Two For the Price of One

I was all set to use “Throwback Thursday” and the coming of Halloween to reminisce about Halloween days of old. But then I logged on this morning and found out that today is National CAT Day, and … how could I not tell you about all my pusses? So – I offer up two separate posts for the price of one. It’s economical. It’s practical. You’re welcome.

We all know about Oliver, my little man of fur… his swagger, his hairballs, his dance moves, his bathroom habits. This little orange tabby appeared suddenly on my back porch the summer of my divorce, waiting by the door like he was waiting for us. I had no idea where he came from, we’d only gone across the street to the store for a half hour. Ava leapt out of the car and ran to him while I screamed at her don’t touch it! But it was too late, it was love at first sight and she scooped him up and can we keep him? It wasn’t an immediate yes, but he found a way to mew his way into my heart too. Oliver adores Todd but I’m not entirely sure the feeling is mutual, the principal offenses being fur on the bed, multiple attempts at homicide – which I have yet to witness myself… not that I’m calling anyone an exaggeratoror anything…….. just sayin’ – and last weekend’s urinary indiscretion on our bathroom rug.

Yet – he is remarkably tolerant of all of Ava’s attempts to humiliate him, he’s very friendly with houseguests willing to share their bed, he’s impossibly adorable, and he can catch mice with his teeth. Not Todd – I’m talking about Oliver!

My first cat was also a stray – found on a weekend with my dad and I scooped her up and called my mom and said, can we keep her? Please? I don’t know why she said yes, but she did. Mitzi stayed with us through two moves, a handful of costume changes, and one makeup application – though shortly after our second move when I was in 6thgrade she ran away. She was gone for 6 weeks. I cried every night. And then one day she came back, like nothing had ever happened. She stayed a while after that, but disappeared again and never returned.

My mom remarried when I was in 4th grade and my stepdad had a cat, Horlacher, named after a beer. She was a beautiful black and white – now known as a tuxedo – medium-haired cat. When they divorced, mom got custody of “Hor,” as we lovingly referred to her. Hor (yes – pronounced whore) lived to the ripe old age of 22, and not without incident. My mom, by this time, was living next to her restaurant. A consummate drama queen and apparently in a desperate search for the rainbow bridge, Hor would drag her ailing frame through the restaurant courtyard and up to the front gate where she would sprawl into a deathbed pose as guests were arriving on a busy Saturday night. One night three different guests came to me and mentioned “this, uh, cat lying outside the front gate…”  (I kept carrying her home, though why I didn’t think to shut the GD door, I have no idea.) We often joked about how she had planned to outlive all the animals she had to share us with, but that she gave up after our dog refused to die under a variety of impossible circumstances.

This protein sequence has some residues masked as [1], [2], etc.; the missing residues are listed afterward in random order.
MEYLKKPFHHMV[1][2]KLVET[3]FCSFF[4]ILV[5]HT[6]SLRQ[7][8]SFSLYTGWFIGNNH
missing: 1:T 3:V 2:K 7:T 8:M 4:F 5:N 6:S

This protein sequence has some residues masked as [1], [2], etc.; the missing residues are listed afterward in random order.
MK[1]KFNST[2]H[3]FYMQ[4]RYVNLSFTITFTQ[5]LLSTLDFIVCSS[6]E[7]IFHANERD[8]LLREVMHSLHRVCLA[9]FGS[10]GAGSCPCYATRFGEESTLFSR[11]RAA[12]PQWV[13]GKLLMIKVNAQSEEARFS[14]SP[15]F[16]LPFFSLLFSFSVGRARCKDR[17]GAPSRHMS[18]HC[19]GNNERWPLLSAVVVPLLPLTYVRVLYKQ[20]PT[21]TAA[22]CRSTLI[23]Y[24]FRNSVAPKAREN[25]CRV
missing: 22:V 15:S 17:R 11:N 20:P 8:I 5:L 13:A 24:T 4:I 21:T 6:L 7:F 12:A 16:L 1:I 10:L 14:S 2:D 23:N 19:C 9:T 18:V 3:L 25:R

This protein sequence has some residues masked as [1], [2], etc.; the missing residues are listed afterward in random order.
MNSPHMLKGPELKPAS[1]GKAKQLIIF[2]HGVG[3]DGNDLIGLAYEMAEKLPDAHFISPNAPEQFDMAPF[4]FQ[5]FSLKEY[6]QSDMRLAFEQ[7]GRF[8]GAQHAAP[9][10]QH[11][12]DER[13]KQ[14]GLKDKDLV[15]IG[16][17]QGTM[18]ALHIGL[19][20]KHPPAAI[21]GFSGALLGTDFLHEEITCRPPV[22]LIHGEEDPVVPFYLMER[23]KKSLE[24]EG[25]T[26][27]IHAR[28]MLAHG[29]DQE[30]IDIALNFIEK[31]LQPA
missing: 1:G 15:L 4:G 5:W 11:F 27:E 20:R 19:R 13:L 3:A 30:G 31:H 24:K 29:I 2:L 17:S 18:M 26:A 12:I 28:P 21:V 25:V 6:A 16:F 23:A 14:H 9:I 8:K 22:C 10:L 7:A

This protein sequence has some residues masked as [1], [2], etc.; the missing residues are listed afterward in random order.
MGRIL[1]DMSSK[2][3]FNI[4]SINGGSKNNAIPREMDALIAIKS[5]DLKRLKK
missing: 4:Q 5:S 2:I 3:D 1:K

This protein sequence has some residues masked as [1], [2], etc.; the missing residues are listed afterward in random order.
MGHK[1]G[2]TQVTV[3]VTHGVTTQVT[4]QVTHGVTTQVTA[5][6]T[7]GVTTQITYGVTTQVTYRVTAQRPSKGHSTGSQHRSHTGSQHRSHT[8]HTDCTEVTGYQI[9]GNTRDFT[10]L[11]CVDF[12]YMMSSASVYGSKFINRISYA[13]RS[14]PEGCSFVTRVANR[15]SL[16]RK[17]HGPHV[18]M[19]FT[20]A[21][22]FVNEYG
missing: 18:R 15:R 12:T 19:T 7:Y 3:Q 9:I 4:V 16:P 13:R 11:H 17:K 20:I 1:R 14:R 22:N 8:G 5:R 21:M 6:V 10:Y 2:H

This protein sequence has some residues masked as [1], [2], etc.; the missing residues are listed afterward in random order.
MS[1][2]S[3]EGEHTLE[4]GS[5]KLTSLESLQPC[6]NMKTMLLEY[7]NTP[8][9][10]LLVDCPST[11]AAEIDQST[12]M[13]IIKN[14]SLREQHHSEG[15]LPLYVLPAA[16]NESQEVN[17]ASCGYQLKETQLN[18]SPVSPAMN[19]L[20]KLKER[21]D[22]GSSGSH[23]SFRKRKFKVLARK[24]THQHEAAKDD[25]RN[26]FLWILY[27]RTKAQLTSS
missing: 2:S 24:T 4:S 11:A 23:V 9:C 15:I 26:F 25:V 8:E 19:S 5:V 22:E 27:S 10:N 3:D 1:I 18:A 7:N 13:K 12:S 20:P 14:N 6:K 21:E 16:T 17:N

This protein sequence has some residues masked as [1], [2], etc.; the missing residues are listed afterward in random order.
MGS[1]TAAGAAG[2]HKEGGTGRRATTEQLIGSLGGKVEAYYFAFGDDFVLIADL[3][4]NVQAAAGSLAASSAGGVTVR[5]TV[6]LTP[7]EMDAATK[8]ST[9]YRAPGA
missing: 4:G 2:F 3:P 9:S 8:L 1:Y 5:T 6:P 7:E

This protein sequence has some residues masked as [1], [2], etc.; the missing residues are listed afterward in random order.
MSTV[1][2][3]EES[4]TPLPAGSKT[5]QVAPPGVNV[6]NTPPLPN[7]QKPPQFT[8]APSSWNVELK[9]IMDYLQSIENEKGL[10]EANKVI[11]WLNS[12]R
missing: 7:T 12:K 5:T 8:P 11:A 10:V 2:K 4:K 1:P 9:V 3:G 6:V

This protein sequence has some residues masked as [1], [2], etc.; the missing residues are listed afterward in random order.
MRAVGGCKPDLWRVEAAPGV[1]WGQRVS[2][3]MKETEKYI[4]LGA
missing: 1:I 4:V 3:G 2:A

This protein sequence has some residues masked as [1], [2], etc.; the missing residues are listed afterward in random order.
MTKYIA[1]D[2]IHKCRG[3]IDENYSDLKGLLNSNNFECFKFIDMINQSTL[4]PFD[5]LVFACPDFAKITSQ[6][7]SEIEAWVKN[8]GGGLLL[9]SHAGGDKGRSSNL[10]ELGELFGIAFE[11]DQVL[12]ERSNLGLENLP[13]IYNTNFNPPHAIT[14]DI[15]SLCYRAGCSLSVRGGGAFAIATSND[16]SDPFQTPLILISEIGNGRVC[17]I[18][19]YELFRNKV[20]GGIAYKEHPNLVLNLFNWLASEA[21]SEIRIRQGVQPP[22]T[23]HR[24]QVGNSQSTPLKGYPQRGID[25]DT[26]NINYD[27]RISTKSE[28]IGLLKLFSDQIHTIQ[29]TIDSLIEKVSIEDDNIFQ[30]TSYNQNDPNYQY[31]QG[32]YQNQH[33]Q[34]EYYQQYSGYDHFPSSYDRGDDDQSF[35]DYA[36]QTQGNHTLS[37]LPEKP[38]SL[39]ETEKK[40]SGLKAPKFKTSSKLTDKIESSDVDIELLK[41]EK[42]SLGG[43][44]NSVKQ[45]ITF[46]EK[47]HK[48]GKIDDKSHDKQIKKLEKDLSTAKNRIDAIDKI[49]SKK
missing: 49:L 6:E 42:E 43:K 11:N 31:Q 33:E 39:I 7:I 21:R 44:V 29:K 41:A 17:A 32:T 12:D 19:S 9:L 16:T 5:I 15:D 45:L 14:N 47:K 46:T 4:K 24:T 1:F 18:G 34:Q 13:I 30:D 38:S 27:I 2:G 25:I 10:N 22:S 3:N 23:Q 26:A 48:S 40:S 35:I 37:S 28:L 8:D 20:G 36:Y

Also during the era of Mitzi and Horlacher came a calico maniac my mom decided to name Zibidah. Apparently I pronounced my middle name Zibidah (Elizabeth) when I was too young to pronounce anything more complicated than da-da, and she thought it was cute. I have no idea where “Zibby” came from, but I’m sure it wasn’t earth. She used to scale the stucco walls of our house and appear suddenly at the second floor bathroom window, which was only cute during the daylight hours. And then she got knocked up because I guess my parents forgot that spaying an outdoor cat is a “must-do”… and I experienced my first live animal birth with her SIX kittens.

We lived in the country on a fairly large property and farm, and so we kept most of her kittens, whom I named Beecer, Mildew (a tortie), and two others I named Ellie and Onesey because my stepdad suggested we name them Last Ones. And, though I didn’t know it then, he drove the whole box of kittens to a field to get rid of them – only to rush back for them out of crushing guilt. I don’t know whether he ever regretted it, but I do remember a tremendous amount of profanity in the stairwell after he stepped in a pile of Milly’s liquid cat poo during the spaying period for all six females Zibby had.

Fast forward almost 20 years and I was married to my first husband, who insisted that his two cats come to live with us in our no-pets-allowed condo. These two were the cream of the crop– purebreds with pedigree – a gorgeous Persian named Lucas and a mentally-impaired Himalayan named Baily. These two were like brothers – they slept curled up around each other and would chase each other around the house at 3 a.m. like two hogs rushing for the trough, and Baily would clean Lucas by licking the back of his head, which created a stanky odor akin to a pair of woman’s underwear on a 90-degree day in Mexico. Lucas was a lap-cat who loved to be carried around on my shoulder like a baby, and Baily wanted nothing to do with anybody but my ex. Lucas was my first introduction to shit sticking to fur, and it was through him that I learned the fine art of cat bathing. Unfortunately, he suffered kidney failure just a month after Ava was born and we were forced to put him down. Baily lived a bit longer – long enough for Ava to fall in love with him and he allowed her to hold him from time to time.